TJ, your idea of Google glasses sent a chill up my spine. Imagine a day in which literally billions of people wearing devices that record everything they do and everything in their enviroment (including other people). And I think face book is a lot of meaninglessness, imagine people 'posting' their entire day! I semi-joke about 1984 and the coming of big brother and the recent NSA revelations, but the explosion of data storage is making this a reality.
My kids may reminisce about a time when data storage was just movies, music, internet tracking, and CAD. But they may live in an age of life data storage. People's lives being recorded and stored (and not the reality tv crappola). They may even live in a 3D recording and storage of events. Even more scary is to think that every citizen's data being acessed and reconstructed for any 'security' event. Constitutional rights, they woould be old news!\
Even more wild of an idea, births are an event followed by implantation to start the life data recording and storage. Tin hat thinking, maybe. But do you think someone born in the early 1900's would ever imagine a set of glasses streaming images to a digital media and/or the internet? Would they even imagine an internet accessible by your phone?
I'm with you, Ann...a bit skeptical about this, although it sounds pretty amazing and the technology is really innovative. But I am hesitant to jump on board and believe anything that comes with the promise of "unlimited." I think there are limits to just about everything!
Wow, this is really like science fiction. I don't mean the capacity so much as the technology. But I must agree, unlimited has been said before and overturned many times in the history of data storage.
Now I'm really going to go back into the archives...The IBM 650 mainframe in the 1950s had a magnetic drum memory that stored 8.5 kBytes of information. So, yes, GTOlover, you're right. History does have a way of humbling us.
Well, I remember the 5MB drives that were external. They were half the size of the PC. I also worked on a four user system that used the original large format floppy. Those were the days.
Actually, what I really find funny abou the title is the term unlimited. If you look at the 10MB drive and compare that to the 1TB drives now available on laptops, you get a factor of 100,000. So, I don't think 360TB will suffice for my kids.
I was told once, and it has stuck with me, that there are only three numbers in computer science. They are 0, 1 and infinity. At some point, we will exceed any finite number you pick. I was told that thirty years ago, and have seen it hold true all this time.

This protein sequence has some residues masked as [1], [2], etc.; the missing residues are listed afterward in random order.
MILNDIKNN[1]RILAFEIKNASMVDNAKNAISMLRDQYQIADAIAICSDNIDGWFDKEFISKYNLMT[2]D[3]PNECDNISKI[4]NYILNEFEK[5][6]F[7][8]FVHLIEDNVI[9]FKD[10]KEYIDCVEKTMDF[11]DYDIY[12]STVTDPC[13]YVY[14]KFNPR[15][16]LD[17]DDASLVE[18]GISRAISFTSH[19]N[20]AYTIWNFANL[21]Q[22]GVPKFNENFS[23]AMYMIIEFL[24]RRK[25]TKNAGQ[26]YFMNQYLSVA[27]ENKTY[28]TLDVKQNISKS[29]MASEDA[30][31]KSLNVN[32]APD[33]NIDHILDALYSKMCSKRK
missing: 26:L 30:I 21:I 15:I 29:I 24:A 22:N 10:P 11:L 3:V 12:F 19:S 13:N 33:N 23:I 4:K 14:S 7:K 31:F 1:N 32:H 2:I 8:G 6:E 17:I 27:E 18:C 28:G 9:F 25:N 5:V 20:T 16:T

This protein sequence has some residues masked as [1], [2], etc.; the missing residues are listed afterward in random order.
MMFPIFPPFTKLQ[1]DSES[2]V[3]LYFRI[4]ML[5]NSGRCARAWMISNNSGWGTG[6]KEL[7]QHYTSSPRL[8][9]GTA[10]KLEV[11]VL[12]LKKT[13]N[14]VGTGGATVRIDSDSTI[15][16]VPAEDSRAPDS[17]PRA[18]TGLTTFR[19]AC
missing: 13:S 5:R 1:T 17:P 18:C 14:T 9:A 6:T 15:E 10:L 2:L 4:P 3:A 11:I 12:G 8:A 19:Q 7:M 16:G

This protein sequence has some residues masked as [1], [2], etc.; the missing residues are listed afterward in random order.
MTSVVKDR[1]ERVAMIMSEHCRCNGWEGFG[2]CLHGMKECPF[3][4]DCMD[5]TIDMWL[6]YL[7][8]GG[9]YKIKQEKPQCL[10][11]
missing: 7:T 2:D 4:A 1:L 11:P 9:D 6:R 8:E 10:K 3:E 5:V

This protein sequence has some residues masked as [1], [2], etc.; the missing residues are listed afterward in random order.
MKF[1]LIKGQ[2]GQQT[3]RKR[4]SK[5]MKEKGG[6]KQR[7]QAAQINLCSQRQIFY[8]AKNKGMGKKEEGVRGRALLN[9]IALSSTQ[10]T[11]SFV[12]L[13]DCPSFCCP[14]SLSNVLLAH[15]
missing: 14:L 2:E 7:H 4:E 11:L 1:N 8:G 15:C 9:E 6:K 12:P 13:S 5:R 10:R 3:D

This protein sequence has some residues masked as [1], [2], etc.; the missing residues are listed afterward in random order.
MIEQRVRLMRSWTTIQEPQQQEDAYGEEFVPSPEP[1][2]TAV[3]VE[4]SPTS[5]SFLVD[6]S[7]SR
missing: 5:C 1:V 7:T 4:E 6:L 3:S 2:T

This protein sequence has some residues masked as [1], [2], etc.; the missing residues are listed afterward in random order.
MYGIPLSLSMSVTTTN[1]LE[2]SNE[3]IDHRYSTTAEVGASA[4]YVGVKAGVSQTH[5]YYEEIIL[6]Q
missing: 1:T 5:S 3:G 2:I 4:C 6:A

I remember those days too GTOlover - I had a 10 Meg hard drive on one computer and a 20 Meg hard drive on another (XTs) and I thought that was so cool. We've come a long way - once I thought someone was talking about a hard drive when I heard memory size and they were actually talking about RAM....mindboggling...I think the challenge will be for us as users is to intelligently catalogue our data storage so that we can find what we need when we need it.
I remember in the begining days of the PC (early 80's for me) that 1.44 MB disks were considered 'large'. Harddrives of 20 and 40 Mb would be all the storage you would ever need.
Man, I can now fill up a 1Tb drive and wonder when they will make a bigger storage device. To even suggest that this new device will forever fullfil our data storage needs, well history has a way of humbling us!
There is currently much discussion around the term "platform," which may be preceded by the adjectives "mobile," "wearable," "medical," "healthcare," etc. However, regardless of the platform being discussed, they usually have one key aspect in common: They tend to be wireless. So, why is this one aspect so fairly universal? The answer is convenience.
Everyone has a MEMS story. For most of us it’s probably the airbag that saved our lives or the life of a loved one. Perhaps it’s the tire pressure sensor that alerted us about deflation before we were stranded alone on a dark muddy road.
Bioimimicry is not merely a helpful design tool -- it also encourages designers to think not only about how to solve design problems by imitating nature, but how to make the products, materials, and systems they design more ecologically sound and nature-friendly.
Focus on Fundamentals consists of 45-minute on-line classes that cover a host of technologies. You learn without leaving the comfort of your desk. All classes are taught by subject-matter experts and all are archived. So if you can't attend live, attend at your convenience.